Newsletter Issues

2018

Winter 2018-19 (#133) pdf Winter 2018-19 (#133) web Fall 2018 (#132) pdf
Fall 2018 (#132) web
Summer 2018 (#131) pdf
Summer 2018 (#131) web
Spring 2018 (#130) pdf
Spring 2018 (#130) web

2017

Winter 2017-18 (#129) pdf
Winter 2017-18 (#129) web
Fall 2017 (#128) pdf
Fall 2017 (#128) web
Summer 2017(#127) pdf
Summer 2017 (#127) web
Spring 2017 (#126) pdf
Spring 2017 (#126) web

2016

Winter 2016 (#125) pdf
Winter 2016 (#125) web
Fall 2016 (#124) pdf
Fall 2016 (#124) web
Summer 2016 (#123) pdf
Summer 2016 (#123) web
Spring 2016 (#122) pdf
Spring 2016 (#122) web

2015

Winter 2015 (#121) pdf
Winter 2015 (#121) web
Fall 2015 (#120) pdf
Fall 2015 (#120) web
Summer 2015 (#119) pdf
Summer 2015 (#119) web
Spring 2015 (#118) pdf
Spring 2015 (#118) web

2014

Winter 2014 (#117) pdf
Winter 2014 (#117) web
Fall 2014 (#116) pdf
Fall 2014 (#116) web
Summer 2014 (#115) pdf
Summer 2014 (#115) web
Spring 2014 (#114) pdf
Spring 2014 (#114) web

2013

Winter 2013-14 (#113) pdf
Winter 2013-14 (#113) web
Fall 2013 (#112) pdf
Fall 2013 (#112) web
Summer 2013 (#111) pdf
Summer 2013 (#111) web
Spring 2013 (#110) pdf
Spring 2013 (#110) web

2012

Winter 2012 - 13 (#109) pdf
Winter 2012 -13 (#109) web
Fall 2012 (#108) pdf
Fall 2012 (#108) web
Summer 2012 (#107)
Spring 2012 (#106)

2011

Winter 2011 - 12 (#105)
Fall 2011 (#104)
Summer 2011 (#103)
Spring 2011 (#102)

2010

Winter 2010 - 11 (#101)
Fall 2010 (#100)
Summer 2010 (#99)
Spring 2010 (#98)

2009

Winter 2009 - 10 (#97)
Fall 2009 (#96)
Summer 2009 (#95)
Spring 2009 (#94)

2008

Winter 2008 - 09 (#93)
Fall 2008 (#92)
Summer 2008 (#91)
Spring 2008 (#90)

2007

Winter 2007 - 08 (#89)
Fall 2007 (#88)
Summer 2007 (#87)
Spring 2007 (#86)

2006

Winter 2006 - 07 (#85)
Fall 2006 (#84)
Summer 2006 (#83)
Spring 2006 (#82)

2005

Winter 2005 - 06 (#81)
Fall 2005 (#80)
Summer 2005 (#79)
Spring 2005 (#78)

2004

Winter 2004 - 05 (#77)
Fall 2004 (#76)
Summer 2004 (#75)
Spring 2004 (#74)

2003

Winter 2003 - 04 (#73)
Fall 2003 (#72)
Summer 2003 (#71)
Spring 2003 (#70)

2002

Winter 2002-03 (#69)
Fall 2002 (#68)
Summer 2002 (#67)
Spring 2002 (#66)

2001

Winter 2001 - 02 (#65)
Fall 2001 (#64)
Summer 2001 (#63)
Spring 2001 (#62)

2000

Winter 2000 - 01 (#61)
Fall 2000 (#60)
Summer 2000 (#59)
Spring 2000 (#58)

1999

Winter 1999 - 00 (#57)
Fall 1999 (#56)
Summer 1999 (#55)
Spring 1999 (#54)

 

Image says Accessability - graphic in grey for Access and green for Ability with dove in grey on newpaper that says Extra! Extra! Read all about it.

 

How Your Votes Counted

by Maria Dibble

By now, you are probably as tired of hearing about the mid-term elections as I am, but they could have major impact on the lives of people with disabilities.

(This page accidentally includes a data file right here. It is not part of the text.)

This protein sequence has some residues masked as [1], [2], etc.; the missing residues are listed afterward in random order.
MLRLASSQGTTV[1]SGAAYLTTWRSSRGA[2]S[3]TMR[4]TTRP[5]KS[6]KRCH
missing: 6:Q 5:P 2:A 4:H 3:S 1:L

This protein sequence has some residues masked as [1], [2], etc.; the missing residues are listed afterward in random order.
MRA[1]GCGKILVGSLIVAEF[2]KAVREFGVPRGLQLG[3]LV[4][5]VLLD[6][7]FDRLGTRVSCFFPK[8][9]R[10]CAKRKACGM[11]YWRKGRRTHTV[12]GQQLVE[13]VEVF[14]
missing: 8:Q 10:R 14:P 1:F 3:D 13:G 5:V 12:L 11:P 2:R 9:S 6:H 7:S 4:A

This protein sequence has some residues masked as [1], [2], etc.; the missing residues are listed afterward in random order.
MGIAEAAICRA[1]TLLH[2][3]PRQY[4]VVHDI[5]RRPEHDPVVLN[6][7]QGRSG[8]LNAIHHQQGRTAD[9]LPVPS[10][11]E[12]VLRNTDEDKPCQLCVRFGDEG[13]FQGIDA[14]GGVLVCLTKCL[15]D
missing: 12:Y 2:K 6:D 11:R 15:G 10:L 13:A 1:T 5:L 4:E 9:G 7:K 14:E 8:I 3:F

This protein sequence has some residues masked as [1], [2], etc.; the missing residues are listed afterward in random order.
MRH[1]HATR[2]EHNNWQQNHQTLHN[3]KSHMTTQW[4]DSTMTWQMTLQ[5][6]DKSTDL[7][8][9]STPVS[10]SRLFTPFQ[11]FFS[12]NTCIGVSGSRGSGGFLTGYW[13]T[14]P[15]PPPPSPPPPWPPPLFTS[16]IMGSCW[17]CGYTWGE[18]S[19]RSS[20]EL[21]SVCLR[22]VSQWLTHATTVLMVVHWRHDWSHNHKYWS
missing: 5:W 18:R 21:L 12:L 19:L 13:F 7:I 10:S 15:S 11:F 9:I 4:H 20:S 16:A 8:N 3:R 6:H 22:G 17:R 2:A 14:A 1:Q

First, state government. The Senate now has a super-majority of Democrats, and will set the agenda for the year. The Assembly remains strongly in Democratic hands, though they did lose a few seats. And, of course, Governor Cuomo easily won re-election as well.

So, in 2019, all branches of NY state government will firmly be held by Democrats. What does this mean?

Continue reading...

 

Pass the Child Victims Act

by Pat Green Gumson

While I am not a stranger to the disability community, an introduction may be helpful. I began my work as a Head Injury Advocate at the Southern Tier Independence Center (STIC) in Binghamton in 1986. I worked with people with brain injuries and their families. I greatly admired and respected the mothers of young people with traumatic brain injury (TBI) who, like the mothers in Mothers Against Drunk Driving (MADD), used their anger to help others as advocates for prevention and services.

At that time, I did not know that one of my five children was being viciously and sexually abused by a pedophile priest, starting at age eight, and that he, as is typical, would not come forward for another 35 years. So, now I am one of those angry advocate mothers.

Continue reading...

 

Don't Shoot Me, I'm Disabled

“I have been asked questions like ‘You mean they are not all the same?’ or ‘So they are not out to hurt us?’”

That’s Patti Saylor, who trains police officers in how to deal with people with disabilities.

You may remember the name Saylor. Ethan Saylor was a young man with Down syndrome who was killed by police because he wanted to stay in his seat in a movie theater and watch a film a second time. Patti is his mother. We told his story in AccessAbility back in the summer of 2016. Unfortunately, little has changed since then.

Continue reading...

 

 

Winter 2018-19 Issue No. 133 - web site version

Winter 2018-19 Issue No. 133 - pdf version